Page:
The craziest protest you’ve never heard of…
What Happened When A Missouri County Went Rogue
by J. Mark Powell
Let’s face it: 2016 is the Year of the Angry Voter. On the Left, Right and smack dab in the middle, many folks are fed up with politics as usual. In some cases, that frustration has even led to nasty demonstrations.
Which reminds me of the craziest protest you’ve never heard of. It started as a joke, had moments that were as zany as a Saturday Night Live sketch and ended, incredibly, in victory with the protesters making their point.
So get ready to discover what happened when McDonald County left the State of Missouri.
If there was a competition for the prettiest spot in America, McDonald County would be a serious contender. Tucked in the extreme southwest corner of the Show-Me State, with Arkansas on its southern side and Oklahoma immediately to the west, the sparkling Elk River runs through Ozark Mountain splendor, complete with dramatic cliff overhangs. Plenty of camping and canoeing, fishing and hunting make it an ideal vacation getaway. In the decades before Branson became a tourism behemoth, McDonald County’s economy depended heavily on tourist dollars.
Back in 1961, bad feelings toward the state government in Jefferson City had been brewing for months. It started when the Missouri State Highway Department renamed a major road without bothering to inform area residents.
Things went from bad to worse when the department’s annual Family Vacationlands map for 1961 came out listing recommended places to visit … and McDonald County wasn’t in it. With tens of thousands of free copies of the map distributed statewide, this was more than a snub: it was a serious economic blow.
At first, state officials said the omission was an honest mistake. Then, someone leaked a dirty secret to the news media: McDonald County had been intentionally left out because it had become (in their words) “too commercial.”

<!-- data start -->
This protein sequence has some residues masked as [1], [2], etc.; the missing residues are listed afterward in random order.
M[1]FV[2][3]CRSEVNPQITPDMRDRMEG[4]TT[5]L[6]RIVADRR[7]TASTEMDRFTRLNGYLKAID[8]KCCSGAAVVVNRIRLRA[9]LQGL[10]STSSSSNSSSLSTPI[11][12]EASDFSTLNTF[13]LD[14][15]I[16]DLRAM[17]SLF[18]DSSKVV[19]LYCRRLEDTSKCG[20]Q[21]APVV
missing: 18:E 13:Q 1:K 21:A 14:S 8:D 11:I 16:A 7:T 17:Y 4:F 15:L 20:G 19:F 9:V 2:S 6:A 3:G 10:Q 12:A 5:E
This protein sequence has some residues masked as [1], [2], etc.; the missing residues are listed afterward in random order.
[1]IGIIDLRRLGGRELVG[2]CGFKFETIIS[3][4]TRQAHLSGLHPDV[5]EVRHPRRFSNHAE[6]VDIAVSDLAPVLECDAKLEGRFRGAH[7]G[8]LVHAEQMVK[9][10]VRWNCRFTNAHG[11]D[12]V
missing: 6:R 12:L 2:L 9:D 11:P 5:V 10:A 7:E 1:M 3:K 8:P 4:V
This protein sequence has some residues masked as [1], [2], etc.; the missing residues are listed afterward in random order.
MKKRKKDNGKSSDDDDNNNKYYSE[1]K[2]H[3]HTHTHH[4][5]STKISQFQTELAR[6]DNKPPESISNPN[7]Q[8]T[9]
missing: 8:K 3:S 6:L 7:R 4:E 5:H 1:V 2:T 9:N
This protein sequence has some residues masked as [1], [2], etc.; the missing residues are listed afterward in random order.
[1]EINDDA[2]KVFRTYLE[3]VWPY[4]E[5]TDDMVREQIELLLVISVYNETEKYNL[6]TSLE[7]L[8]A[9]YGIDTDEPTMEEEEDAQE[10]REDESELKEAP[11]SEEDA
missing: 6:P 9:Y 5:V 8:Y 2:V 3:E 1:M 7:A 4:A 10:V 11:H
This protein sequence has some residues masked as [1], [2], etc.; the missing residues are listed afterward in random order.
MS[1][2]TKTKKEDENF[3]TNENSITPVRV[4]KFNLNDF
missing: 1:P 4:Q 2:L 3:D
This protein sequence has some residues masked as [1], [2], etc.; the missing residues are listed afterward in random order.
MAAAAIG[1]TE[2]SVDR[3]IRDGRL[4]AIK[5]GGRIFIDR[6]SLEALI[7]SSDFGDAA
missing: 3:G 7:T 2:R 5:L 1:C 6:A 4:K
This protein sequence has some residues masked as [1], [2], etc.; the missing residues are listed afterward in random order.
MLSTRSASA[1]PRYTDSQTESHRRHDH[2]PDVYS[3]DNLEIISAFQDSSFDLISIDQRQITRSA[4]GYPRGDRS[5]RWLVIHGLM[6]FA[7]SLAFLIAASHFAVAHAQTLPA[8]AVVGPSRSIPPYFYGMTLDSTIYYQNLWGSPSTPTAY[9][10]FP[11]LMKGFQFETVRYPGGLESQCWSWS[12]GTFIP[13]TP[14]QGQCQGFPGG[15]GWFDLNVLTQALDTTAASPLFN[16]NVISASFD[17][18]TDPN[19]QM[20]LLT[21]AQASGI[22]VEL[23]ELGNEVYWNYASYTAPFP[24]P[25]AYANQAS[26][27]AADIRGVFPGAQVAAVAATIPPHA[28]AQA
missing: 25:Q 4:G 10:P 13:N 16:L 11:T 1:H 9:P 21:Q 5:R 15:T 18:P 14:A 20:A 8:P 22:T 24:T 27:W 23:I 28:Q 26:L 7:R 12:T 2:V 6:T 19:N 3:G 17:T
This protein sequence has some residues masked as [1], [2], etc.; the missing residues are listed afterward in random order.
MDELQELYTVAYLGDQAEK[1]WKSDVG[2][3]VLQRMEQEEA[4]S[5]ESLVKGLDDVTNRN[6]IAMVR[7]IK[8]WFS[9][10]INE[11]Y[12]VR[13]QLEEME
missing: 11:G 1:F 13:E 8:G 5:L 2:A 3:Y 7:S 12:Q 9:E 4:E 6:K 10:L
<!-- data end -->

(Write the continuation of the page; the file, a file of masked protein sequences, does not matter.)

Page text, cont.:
That was the last straw.
McDonald’s residents weren’t going to take it lying down. Drastic times call for drastic measures. So in April 1961 they voted to “secede” from the State of Missouri and create McDonald Territory.
It’s important to understand at the outset that this was entirely a tongue-in-check protest. Folks felt McDonald County had to “go big” to get the state’s attention so their grievances would be addressed. That took publicity. April 1961 was the 100th anniversary of the start of the Civil War, which began with Southern states seceding from the Union. So McDonald County piggybacked on interest in that anniversary to drive home its point with humor. At no time did they dispute state authority; they still paid state taxes, state court was still in session and the Missouri Highway Patrol still cruised the roads. Folks just wanted headlines so their squeaky wheel would be greased, that’s all.
And boy, did they get it. Their “secession” was news, with stories appearing in papers from coast to coast and even overseas.